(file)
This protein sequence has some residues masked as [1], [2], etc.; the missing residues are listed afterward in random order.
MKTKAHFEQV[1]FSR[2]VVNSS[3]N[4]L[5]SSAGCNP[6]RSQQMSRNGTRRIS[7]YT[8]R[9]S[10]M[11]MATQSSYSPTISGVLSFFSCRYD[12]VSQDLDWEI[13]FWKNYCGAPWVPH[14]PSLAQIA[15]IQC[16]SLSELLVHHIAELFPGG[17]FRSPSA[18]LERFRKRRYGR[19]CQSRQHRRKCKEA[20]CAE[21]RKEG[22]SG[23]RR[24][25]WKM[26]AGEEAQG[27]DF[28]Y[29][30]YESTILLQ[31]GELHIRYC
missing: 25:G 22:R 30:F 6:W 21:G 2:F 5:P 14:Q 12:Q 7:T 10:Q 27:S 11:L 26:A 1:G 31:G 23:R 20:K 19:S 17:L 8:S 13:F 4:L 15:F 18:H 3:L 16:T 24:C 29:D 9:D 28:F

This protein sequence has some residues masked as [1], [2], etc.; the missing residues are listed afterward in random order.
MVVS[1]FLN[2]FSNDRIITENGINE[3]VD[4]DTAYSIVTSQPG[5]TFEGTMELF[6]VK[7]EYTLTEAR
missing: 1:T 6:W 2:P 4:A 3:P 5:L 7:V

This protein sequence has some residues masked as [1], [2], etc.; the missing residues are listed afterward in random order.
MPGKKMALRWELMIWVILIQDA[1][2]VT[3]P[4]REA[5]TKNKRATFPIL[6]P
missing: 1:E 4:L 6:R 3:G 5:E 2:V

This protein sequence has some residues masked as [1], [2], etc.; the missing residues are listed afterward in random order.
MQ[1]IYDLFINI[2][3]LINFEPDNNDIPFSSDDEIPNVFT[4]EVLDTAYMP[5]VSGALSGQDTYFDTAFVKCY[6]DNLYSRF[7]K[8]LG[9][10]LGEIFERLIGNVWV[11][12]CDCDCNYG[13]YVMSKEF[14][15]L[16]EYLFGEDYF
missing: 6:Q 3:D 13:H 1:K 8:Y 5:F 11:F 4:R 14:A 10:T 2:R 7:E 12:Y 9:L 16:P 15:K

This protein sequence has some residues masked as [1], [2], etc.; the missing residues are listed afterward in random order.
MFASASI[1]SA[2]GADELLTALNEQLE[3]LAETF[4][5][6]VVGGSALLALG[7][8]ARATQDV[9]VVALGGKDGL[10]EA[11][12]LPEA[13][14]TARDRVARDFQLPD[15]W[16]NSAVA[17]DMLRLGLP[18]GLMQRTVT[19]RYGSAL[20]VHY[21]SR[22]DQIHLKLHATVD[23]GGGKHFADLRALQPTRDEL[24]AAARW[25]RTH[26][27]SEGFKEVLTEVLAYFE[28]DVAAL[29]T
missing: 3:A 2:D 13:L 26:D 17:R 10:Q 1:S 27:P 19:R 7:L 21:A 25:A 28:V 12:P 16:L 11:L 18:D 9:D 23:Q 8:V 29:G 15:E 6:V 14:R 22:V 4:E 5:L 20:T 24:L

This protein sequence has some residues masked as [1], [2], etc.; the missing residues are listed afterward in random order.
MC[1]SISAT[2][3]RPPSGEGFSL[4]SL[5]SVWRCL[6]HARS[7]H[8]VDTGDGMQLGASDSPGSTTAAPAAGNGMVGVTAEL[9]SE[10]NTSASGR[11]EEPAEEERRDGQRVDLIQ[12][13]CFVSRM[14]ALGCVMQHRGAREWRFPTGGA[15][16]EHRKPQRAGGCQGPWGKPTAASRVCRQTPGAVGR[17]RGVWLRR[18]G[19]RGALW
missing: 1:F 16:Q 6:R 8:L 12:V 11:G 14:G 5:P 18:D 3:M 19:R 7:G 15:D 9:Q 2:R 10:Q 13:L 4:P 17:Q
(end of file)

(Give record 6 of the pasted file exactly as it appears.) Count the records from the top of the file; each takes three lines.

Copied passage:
This protein sequence has some residues masked as [1], [2], etc.; the missing residues are listed afterward in random order.
MC[1]SISAT[2][3]RPPSGEGFSL[4]SL[5]SVWRCL[6]HARS[7]H[8]VDTGDGMQLGASDSPGSTTAAPAAGNGMVGVTAEL[9]SE[10]NTSASGR[11]EEPAEEERRDGQRVDLIQ[12][13]CFVSRM[14]ALGCVMQHRGAREWRFPTGGA[15][16]EHRKPQRAGGCQGPWGKPTAASRVCRQTPGAVGR[17]RGVWLRR[18]G[19]RGALW
missing: 1:F 16:Q 6:R 8:L 12:V 11:G 14:G 5:P 18:D 3:M 19:R 7:G 15:D 9:Q 2:R 10:Q 13:L 4:P 17:Q